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Metaverse Collaboration: Do Employees Even Want It?

Ekaterina Panteley Alamy Stock Photo_2BJBEJA.jpg

Image: Ekaterina Panteley - Alamy Stock Photo
Last week, Microsoft grabbed the headlines with its announcement that it plans to acquire gaming company Activision Blizzard, a move that some market analysts argued will boost its metaverse capabilities. While the attention was on how the move will impact both organizations and what it’ll mean for the metaverse, another question underpins the larger metaverse discussion: Do employees even want to work in the metaverse?
Recently, executives from The Walt Disney Company to Warner Music Group shared an optimistic outlook for the metaverse as a way to connect consumers back to their respected brand, as Business Insider recapped in this article. Naturally, Microsoft and Meta both painted the metaverse in a similar light and shared how they both aim to make it a reality with their technology.
However, executive optimism doesn’t necessarily translate into employee enthusiasm — as we’ve seen time and time again with the return-to-office debate. Research on employee sentiment towards the metaverse is somewhat limited at this time, but Lenovo recently released survey results that found 44% out of 7,500 employees surveyed “are willing to work in the metaverse” and believe it can lead to increased productivity. Similarly, 43% of surveyed employees don't think their employer has the knowledge or expertise to make the metaverse happen.
Employees willing to work in the metaverse isn't the same as employees wanting to work in the metaverse. I wonder how many employees would willingly choose the metaverse and its associated technologies (VR, AR, etc.) if given the option to design their workplace of the future. Currently, many employees feel disconnected from their CEO's ambition to bring them back into the office, so is this just another employee-manager debate waiting to happen?
Show Me the Money: The Metaverse Requires Major IT Investments
And if the metaverse is to be the workplace norm, it would not only need employee buy-in but a major IT investment. Additionally, at this time, many employees feel that their technology needs aren’t being met by their employer. The Lenovo survey found that 59% of employees do not think or are unsure that their employer is investing enough in IT to help maximize productivity.
For those in IT who managed all the twists and turns of the pandemic, this sentiment might resonate. Many IT departments saw a boost in spending to facilitate remote work, which increased spending in areas like cloud-based meeting solutions and team collaboration apps. But ask any IT professional about their current budget, and they'll say they have a long laundry list of projects to get done, but they lack the time, money, or skilled personnel to finish them.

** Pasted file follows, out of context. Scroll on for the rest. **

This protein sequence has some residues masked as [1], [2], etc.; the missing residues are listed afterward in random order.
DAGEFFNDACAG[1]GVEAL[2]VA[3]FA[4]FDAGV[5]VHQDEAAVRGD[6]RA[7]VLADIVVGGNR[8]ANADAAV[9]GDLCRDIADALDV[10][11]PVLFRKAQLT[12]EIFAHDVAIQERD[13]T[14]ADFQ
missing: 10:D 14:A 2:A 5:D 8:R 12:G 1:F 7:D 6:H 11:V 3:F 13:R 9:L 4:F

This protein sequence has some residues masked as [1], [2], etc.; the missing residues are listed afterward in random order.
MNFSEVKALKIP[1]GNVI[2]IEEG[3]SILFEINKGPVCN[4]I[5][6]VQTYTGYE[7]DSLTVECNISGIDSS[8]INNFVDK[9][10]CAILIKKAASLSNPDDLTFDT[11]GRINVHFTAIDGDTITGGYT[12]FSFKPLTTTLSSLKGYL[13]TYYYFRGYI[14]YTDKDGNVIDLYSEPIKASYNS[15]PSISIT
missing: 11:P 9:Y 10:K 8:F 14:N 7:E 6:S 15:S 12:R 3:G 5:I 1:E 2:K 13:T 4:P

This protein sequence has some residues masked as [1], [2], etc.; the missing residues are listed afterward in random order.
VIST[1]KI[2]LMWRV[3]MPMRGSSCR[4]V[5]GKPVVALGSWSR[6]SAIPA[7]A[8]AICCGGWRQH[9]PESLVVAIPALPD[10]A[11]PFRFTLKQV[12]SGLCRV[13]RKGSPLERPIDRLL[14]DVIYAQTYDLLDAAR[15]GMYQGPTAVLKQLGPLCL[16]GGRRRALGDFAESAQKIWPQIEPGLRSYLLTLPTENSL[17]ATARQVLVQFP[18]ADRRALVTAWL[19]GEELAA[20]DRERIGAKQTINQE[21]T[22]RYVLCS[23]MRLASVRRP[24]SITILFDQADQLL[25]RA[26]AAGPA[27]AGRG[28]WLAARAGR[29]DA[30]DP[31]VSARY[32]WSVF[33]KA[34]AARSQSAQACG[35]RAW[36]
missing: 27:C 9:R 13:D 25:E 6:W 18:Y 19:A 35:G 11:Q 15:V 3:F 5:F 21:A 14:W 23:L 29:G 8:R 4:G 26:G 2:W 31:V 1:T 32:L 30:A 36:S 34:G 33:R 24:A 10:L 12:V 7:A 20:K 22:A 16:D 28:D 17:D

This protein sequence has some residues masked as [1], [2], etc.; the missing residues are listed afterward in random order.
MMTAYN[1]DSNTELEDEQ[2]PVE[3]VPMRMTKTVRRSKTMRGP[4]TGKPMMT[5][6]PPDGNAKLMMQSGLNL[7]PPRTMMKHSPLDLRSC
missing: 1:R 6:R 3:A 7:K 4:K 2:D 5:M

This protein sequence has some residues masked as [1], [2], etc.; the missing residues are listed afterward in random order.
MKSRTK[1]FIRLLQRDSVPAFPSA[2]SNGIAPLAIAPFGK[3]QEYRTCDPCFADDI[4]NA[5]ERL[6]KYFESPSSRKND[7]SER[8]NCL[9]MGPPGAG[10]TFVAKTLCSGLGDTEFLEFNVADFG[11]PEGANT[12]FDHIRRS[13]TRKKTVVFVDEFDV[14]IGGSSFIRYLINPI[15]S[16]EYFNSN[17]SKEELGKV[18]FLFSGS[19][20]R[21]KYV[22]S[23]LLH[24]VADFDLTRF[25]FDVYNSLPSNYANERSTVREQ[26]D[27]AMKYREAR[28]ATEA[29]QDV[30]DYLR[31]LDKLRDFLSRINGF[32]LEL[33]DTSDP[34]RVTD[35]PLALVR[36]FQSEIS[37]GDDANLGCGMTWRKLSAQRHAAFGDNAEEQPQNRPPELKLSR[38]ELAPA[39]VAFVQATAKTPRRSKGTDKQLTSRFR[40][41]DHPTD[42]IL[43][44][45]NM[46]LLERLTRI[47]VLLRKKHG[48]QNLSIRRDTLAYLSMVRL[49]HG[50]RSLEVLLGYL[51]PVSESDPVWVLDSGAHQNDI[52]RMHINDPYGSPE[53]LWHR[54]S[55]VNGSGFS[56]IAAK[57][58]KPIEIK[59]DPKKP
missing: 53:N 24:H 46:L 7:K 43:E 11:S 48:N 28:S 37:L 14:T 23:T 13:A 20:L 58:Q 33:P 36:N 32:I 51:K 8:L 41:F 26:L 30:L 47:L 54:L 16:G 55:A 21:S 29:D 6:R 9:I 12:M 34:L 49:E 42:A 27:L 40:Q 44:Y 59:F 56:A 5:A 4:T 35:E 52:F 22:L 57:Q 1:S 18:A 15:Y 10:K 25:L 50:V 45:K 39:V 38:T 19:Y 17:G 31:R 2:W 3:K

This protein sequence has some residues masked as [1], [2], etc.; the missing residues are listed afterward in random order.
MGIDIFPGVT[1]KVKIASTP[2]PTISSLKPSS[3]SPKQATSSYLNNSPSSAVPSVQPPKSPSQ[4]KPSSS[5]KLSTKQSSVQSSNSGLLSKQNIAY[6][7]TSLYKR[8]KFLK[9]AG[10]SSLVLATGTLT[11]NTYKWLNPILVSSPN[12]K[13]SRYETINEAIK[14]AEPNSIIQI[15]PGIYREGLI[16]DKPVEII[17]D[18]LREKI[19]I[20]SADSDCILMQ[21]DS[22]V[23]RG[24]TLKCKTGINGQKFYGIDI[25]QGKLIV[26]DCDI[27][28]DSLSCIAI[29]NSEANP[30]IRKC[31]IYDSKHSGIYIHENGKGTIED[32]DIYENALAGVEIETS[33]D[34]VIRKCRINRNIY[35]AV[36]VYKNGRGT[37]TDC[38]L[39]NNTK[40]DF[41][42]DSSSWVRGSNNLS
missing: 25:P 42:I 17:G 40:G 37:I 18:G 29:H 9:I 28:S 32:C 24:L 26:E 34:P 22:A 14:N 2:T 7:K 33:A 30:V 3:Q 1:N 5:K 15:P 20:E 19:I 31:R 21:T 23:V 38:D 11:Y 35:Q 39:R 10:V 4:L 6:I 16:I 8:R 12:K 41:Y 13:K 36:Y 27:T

Unless the IT resource crunch is addressed, the problem will most likely carry over to the metaverse. Deploying the metaverse — and ensuring that everyone has an equal and robust experience — would take a significant amount of investment. Not only will IT teams have to deploy VR and AR technologies (which they may or may not have experience in), but they will also have to support these devices indefinitely and develop a whole new side to their IT strategy. Then, consider all the associated IT challenges like troubleshooting devices to devising plans to boost user adoption of VR headsets. To that latter point, a Morgan Stanley analyst said in the previous Business Insider article that it’d be a challenge to get people interested in using the technology.
Does the Metaverse Open Pandora’s Box for HR?
HR professionals would have their own set of challenges to address in the metaverse — some of which first surfaced on Second Life nearly fifteen years ago, like ensuring the workplace is safe from malicious spammers and tracking employee engagement in a virtual setting. Similar to the IT department needing to assimilate the new technology within their strategies, HR professionals would have to create and incorporate policy and programs to make the metaverse work.
Also, this isn’t the only thing HR needs to consider. When it comes to VR technology, HR professionals will have to answer: How will this technology help or hinder employees with different needs? VR advocates would point to how the technology can help those with learning disabilities or autism. Conversely, others will argue how the technology lacks features to make it accessible to all. For instance, a blind employee might not be able to fill in the cues from the audio information that VR provides, as Scientific American shared in this article. This isn’t even factoring in the ethical/HR issue of asking people to do something that might make them sick (i.e., VR motion sickness).
In my last WorkSpace Connect article on the four-day workweek, I noted that there is no one-size-fits-all solution for a workweek model. Similarly, I think the potential for metaverse collaboration will vary among industries, positions, and ultimately, employees themselves. Finding out which jobs and who might benefit from the metaverse will take time, and workplace leaders will have their work cut out to metaverse-enable their working style.
For more discussions on the IT aspects of the metaverse, please consider reading these articles from our sister site No Jitter:
Also, consider reading this WorkSpace Connect article from my colleague Dana Casielles on why we might be waiting for holograms in the workplace.